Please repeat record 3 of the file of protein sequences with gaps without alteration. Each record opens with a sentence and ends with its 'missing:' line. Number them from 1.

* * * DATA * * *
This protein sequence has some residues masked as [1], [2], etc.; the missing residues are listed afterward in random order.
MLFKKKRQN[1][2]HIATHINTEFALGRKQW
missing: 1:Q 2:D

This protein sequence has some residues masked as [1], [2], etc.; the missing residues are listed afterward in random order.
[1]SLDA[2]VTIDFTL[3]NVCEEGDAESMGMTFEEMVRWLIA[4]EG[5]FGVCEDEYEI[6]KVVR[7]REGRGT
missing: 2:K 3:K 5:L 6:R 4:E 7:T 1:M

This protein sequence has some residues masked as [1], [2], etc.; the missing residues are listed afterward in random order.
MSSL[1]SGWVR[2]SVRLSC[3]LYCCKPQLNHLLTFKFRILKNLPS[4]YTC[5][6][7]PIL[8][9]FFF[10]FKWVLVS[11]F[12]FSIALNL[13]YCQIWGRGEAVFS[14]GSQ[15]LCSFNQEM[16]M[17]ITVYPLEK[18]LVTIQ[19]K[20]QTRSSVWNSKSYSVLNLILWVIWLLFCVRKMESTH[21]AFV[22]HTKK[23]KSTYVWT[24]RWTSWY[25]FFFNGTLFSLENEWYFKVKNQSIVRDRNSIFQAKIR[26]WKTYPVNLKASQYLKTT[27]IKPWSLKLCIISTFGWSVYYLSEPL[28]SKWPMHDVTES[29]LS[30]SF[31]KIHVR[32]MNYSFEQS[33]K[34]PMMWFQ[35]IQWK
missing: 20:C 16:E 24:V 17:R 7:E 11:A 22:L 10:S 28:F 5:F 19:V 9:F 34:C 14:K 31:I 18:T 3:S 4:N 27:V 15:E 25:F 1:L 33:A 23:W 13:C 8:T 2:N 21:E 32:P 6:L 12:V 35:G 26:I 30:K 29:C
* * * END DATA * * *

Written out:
This protein sequence has some residues masked as [1], [2], etc.; the missing residues are listed afterward in random order.
MSSL[1]SGWVR[2]SVRLSC[3]LYCCKPQLNHLLTFKFRILKNLPS[4]YTC[5][6][7]PIL[8][9]FFF[10]FKWVLVS[11]F[12]FSIALNL[13]YCQIWGRGEAVFS[14]GSQ[15]LCSFNQEM[16]M[17]ITVYPLEK[18]LVTIQ[19]K[20]QTRSSVWNSKSYSVLNLILWVIWLLFCVRKMESTH[21]AFV[22]HTKK[23]KSTYVWT[24]RWTSWY[25]FFFNGTLFSLENEWYFKVKNQSIVRDRNSIFQAKIR[26]WKTYPVNLKASQYLKTT[27]IKPWSLKLCIISTFGWSVYYLSEPL[28]SKWPMHDVTES[29]LS[30]SF[31]KIHVR[32]MNYSFEQS[33]K[34]PMMWFQ[35]IQWK
missing: 20:C 16:E 24:V 17:R 7:E 11:A 22:L 10:S 28:F 5:F 19:V 9:F 34:C 14:K 31:I 18:T 3:S 4:N 27:V 15:E 25:F 1:L 33:A 23:W 13:C 8:T 2:N 21:E 32:P 6:L 12:V 35:G 26:I 30:K 29:C